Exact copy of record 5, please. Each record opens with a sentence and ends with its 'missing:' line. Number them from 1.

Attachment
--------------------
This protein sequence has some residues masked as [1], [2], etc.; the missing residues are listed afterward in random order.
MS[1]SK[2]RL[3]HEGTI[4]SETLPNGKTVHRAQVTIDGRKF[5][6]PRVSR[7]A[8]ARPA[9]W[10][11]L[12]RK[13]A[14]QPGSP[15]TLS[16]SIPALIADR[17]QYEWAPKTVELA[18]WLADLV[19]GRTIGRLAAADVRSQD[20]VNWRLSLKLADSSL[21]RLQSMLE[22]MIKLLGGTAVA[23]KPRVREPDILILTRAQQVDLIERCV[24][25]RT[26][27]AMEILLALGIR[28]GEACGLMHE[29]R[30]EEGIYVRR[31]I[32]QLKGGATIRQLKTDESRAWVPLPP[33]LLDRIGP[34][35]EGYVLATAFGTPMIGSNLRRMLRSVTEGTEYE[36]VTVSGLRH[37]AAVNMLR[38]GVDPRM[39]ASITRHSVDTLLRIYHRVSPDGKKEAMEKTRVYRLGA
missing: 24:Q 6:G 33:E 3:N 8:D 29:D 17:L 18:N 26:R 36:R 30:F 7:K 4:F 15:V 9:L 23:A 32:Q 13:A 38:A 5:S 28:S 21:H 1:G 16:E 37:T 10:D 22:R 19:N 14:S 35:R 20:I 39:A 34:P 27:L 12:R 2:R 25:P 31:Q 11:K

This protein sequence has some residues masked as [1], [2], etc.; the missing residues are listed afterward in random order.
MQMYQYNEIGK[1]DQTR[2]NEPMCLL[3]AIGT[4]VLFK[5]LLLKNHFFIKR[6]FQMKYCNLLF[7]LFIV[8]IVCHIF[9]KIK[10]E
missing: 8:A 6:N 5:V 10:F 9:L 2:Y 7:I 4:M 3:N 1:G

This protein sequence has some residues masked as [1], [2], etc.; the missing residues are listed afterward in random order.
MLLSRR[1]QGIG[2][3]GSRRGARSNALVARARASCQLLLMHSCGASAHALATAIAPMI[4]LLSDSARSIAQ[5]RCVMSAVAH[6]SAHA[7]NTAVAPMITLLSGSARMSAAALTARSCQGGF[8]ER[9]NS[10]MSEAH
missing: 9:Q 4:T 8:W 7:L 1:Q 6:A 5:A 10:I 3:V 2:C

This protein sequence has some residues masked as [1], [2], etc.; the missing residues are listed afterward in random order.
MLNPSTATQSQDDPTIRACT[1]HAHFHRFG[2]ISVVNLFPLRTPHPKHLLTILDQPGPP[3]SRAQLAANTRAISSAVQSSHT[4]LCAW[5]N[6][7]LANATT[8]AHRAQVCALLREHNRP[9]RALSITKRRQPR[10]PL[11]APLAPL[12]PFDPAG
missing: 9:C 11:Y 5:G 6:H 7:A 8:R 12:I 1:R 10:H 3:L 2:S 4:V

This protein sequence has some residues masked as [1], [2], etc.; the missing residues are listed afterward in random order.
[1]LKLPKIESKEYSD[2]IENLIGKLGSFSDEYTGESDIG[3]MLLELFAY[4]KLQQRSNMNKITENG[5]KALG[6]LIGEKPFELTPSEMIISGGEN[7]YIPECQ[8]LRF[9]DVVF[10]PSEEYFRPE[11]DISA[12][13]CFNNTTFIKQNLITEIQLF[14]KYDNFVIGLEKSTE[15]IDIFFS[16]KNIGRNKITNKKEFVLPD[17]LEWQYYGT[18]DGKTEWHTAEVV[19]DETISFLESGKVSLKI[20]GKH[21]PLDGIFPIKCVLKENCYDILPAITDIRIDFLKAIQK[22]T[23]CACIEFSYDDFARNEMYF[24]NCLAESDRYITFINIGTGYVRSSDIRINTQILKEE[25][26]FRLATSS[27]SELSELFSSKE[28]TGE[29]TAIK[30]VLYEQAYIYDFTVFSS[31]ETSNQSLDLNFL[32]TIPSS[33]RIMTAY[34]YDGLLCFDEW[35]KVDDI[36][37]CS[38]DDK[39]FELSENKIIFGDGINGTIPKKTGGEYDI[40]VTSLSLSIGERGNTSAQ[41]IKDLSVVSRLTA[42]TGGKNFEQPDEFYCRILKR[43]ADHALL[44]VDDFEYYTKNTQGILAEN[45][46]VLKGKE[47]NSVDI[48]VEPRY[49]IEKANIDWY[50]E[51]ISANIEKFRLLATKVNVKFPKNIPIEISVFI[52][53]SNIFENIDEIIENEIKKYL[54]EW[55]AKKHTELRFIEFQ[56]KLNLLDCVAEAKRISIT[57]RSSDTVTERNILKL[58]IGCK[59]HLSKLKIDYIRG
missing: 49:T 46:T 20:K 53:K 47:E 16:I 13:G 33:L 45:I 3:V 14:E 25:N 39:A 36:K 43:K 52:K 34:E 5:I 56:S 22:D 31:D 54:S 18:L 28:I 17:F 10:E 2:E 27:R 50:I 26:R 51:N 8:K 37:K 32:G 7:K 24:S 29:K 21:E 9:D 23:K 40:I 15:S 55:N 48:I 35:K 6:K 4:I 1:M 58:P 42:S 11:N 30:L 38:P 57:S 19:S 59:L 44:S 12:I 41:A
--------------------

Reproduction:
This protein sequence has some residues masked as [1], [2], etc.; the missing residues are listed afterward in random order.
[1]LKLPKIESKEYSD[2]IENLIGKLGSFSDEYTGESDIG[3]MLLELFAY[4]KLQQRSNMNKITENG[5]KALG[6]LIGEKPFELTPSEMIISGGEN[7]YIPECQ[8]LRF[9]DVVF[10]PSEEYFRPE[11]DISA[12][13]CFNNTTFIKQNLITEIQLF[14]KYDNFVIGLEKSTE[15]IDIFFS[16]KNIGRNKITNKKEFVLPD[17]LEWQYYGT[18]DGKTEWHTAEVV[19]DETISFLESGKVSLKI[20]GKH[21]PLDGIFPIKCVLKENCYDILPAITDIRIDFLKAIQK[22]T[23]CACIEFSYDDFARNEMYF[24]NCLAESDRYITFINIGTGYVRSSDIRINTQILKEE[25][26]FRLATSS[27]SELSELFSSKE[28]TGE[29]TAIK[30]VLYEQAYIYDFTVFSS[31]ETSNQSLDLNFL[32]TIPSS[33]RIMTAY[34]YDGLLCFDEW[35]KVDDI[36][37]CS[38]DDK[39]FELSENKIIFGDGINGTIPKKTGGEYDI[40]VTSLSLSIGERGNTSAQ[41]IKDLSVVSRLTA[42]TGGKNFEQPDEFYCRILKR[43]ADHALL[44]VDDFEYYTKNTQGILAEN[45][46]VLKGKE[47]NSVDI[48]VEPRY[49]IEKANIDWY[50]E[51]ISANIEKFRLLATKVNVKFPKNIPIEISVFI[52][53]SNIFENIDEIIENEIKKYL[54]EW[55]AKKHTELRFIEFQ[56]KLNLLDCVAEAKRISIT[57]RSSDTVTERNILKL[58]IGCK[59]HLSKLKIDYIRG
missing: 49:T 46:T 20:K 53:K 47:E 16:I 13:G 33:L 45:I 3:V 14:E 25:N 39:A 36:K 43:K 52:K 34:E 5:I 56:S 22:D 31:D 54:S 18:L 28:I 17:F 10:E 2:E 27:R 50:I 26:R 51:N 8:K 37:K 32:G 7:K 24:S 29:K 21:E 9:D 23:K 40:I 15:S 55:N 48:I 35:K 6:K 4:I 1:M 58:P 42:S 11:N 30:L 38:P 57:S 19:S 59:L 44:S 12:I 41:A